I grew up in San Francisco, the daughter of a man who arguably loved jazz music more than he loved me.
So when I say that I grew up in San Francisco, what I really mean is that I spent my childhood in record shops, bookstores, and coffee shops turned concert venues. At Radio Valencia, I used to play geo-safari backstage with the daughter of Glenn Spearman, a brilliant saxophonist, and we’d escape the adult world of booze, jazz, and intellect together. At Bean Benders, a club in Berkeley, I made pastel drawings of lamps and gifted them to musicians who made music that I could fall asleep to, a favor for understanding that this little girl had a bedtime. I’d hand them my drawings, and then make my way to a giant carriage, the Cinderella horse-drawn kind that was inexplicably real and physically there. I’d lift up the velvet rope and sign that read DO NOT SIT IN THE CARRIAGE, and fall asleep inside.
So, the Berkeley and San Francisco that Aaron Cometbus describes in his twenties are the ones that I know from my childhood. In The Loneliness of the Electric Menorah, when Cometbus describes watching the fat, unrepentant owner of Rasputin and Blondie’s eating a slice, I can remember holding my Dad’s hand, ordering Pepperoni, and staring at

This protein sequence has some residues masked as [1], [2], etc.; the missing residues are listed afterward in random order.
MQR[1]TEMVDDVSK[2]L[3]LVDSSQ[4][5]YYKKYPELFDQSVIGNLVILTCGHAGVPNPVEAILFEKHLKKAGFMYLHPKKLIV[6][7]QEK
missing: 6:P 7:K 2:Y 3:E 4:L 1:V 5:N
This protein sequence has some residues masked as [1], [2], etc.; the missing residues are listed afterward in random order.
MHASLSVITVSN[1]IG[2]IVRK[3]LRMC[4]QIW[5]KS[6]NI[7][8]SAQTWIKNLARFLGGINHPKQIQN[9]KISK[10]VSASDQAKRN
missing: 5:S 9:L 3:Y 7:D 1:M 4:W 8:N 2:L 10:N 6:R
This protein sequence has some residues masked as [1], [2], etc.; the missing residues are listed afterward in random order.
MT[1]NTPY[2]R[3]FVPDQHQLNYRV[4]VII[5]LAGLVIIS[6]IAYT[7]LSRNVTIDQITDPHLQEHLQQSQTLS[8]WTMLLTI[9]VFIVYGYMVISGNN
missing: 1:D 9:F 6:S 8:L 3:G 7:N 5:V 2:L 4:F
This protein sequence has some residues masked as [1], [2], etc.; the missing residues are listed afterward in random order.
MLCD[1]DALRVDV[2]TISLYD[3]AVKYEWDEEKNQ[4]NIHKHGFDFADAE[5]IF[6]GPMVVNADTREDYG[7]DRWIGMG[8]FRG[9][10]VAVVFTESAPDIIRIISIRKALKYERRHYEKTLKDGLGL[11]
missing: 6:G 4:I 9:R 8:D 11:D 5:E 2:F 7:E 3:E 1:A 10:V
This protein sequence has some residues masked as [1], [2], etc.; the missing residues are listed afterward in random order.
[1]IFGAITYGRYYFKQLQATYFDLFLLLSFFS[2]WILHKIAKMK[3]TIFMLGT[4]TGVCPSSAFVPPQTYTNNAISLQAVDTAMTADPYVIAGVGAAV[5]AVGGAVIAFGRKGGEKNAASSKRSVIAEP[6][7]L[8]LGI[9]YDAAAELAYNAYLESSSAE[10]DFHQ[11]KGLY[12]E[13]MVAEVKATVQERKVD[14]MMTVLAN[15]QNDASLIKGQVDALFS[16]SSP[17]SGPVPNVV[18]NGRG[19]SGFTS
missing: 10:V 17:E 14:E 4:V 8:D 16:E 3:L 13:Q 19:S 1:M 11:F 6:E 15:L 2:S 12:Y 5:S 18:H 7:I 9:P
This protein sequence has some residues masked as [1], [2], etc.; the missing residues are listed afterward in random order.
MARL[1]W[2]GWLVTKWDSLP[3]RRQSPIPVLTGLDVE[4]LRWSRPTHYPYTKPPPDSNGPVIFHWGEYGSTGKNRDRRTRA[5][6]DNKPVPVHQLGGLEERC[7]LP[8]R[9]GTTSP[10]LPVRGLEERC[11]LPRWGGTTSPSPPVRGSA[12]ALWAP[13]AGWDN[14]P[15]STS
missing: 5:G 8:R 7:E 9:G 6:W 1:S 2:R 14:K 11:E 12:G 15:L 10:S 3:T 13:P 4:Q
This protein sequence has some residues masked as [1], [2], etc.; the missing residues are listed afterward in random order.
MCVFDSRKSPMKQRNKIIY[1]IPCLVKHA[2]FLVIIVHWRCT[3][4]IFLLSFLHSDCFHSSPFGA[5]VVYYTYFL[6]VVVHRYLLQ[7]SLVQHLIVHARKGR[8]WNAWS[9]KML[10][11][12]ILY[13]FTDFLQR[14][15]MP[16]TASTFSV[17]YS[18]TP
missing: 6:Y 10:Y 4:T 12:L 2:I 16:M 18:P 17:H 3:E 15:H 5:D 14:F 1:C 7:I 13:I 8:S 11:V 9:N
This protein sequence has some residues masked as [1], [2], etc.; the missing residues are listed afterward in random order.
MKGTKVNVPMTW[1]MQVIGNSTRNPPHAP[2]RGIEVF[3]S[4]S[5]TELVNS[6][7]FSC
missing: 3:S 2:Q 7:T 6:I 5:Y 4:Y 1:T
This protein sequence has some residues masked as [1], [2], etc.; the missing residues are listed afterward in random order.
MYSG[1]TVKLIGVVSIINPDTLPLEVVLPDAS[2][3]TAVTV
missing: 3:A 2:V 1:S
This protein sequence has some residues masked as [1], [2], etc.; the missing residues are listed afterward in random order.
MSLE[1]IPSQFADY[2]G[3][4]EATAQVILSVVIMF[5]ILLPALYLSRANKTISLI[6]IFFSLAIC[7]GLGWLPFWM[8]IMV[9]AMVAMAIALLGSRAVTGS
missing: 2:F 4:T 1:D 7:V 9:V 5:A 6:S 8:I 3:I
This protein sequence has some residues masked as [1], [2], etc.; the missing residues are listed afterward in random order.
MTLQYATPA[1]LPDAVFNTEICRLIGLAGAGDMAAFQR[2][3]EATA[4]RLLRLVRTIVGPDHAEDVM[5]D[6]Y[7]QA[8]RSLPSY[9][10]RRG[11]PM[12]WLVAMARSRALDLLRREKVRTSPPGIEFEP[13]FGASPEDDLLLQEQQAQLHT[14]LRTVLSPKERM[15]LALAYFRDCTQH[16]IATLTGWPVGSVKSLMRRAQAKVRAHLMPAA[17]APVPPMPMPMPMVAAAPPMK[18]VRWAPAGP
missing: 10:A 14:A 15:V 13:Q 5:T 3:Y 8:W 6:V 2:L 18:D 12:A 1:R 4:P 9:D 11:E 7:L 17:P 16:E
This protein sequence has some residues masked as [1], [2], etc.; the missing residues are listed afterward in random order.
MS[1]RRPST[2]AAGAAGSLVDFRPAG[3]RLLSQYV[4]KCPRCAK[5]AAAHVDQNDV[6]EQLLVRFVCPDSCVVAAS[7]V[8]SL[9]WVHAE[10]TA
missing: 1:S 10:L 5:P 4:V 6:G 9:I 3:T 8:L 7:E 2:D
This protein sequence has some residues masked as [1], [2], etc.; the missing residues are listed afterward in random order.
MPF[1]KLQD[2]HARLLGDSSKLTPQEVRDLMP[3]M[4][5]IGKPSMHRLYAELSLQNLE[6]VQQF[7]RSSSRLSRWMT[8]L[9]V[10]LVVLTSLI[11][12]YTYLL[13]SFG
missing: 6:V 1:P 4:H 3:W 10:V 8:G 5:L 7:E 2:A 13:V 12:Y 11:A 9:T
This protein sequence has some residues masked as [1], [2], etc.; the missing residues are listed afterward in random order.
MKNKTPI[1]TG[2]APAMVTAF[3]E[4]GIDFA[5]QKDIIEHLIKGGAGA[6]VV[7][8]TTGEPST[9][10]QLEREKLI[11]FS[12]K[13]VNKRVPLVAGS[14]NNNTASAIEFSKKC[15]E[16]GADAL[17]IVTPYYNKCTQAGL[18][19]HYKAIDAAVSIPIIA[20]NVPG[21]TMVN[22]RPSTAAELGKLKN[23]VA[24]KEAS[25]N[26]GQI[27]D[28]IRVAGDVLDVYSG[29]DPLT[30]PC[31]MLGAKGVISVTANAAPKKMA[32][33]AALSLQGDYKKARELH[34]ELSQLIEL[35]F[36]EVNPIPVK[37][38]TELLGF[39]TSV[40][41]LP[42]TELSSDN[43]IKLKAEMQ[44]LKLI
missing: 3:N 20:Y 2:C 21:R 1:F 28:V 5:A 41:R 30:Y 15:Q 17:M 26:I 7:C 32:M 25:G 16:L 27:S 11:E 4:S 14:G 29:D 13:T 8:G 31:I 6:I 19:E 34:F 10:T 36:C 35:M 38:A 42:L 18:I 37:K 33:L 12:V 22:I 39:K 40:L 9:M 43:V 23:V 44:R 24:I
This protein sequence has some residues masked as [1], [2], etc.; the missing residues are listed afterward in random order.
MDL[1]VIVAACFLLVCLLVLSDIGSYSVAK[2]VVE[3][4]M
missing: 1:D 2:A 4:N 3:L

Ken’s bulge over his pants. He asked me ‘What are you looking at?’ And I swear to God, I thought that his skin was going to rip-off, revealing that he really was a wolf, and he’d eat me like Little Red
Cometbus captures what it was like to come of age in California, identify as a punk, and look wistfully at a past you never knew you had. And so, I looked forward to reading his follow up, The Spirit of St. Louis in the same way that you might open a cereal box as a kid, certain of the prize within.
The Spirit of St. Louis chronicles the end of an era. Punk is dead, and you can feel his devastation as his tribe dies or scatter and the music stops. And yet, he can’t move on. His friends are still the people who he squatted, played, and created fanzines with. He still thinks of plumbing as a luxury, hates yuppies/hipsters, and has the rebelliousness of a teenager with none of the energy to back it up. He’s at an impasse. As an old punk he doesn’t know whether to abandon everything that defines him or hold onto a philosophy that was never enough for him in the first place.
If you’ve ever been a part of a movement, sub-culture or collective and had your identity shatter, you should read The Spirit of St. Louis. Cometbus doesn’t put the pieces back together, but he lays them out to reveal why nothing fits.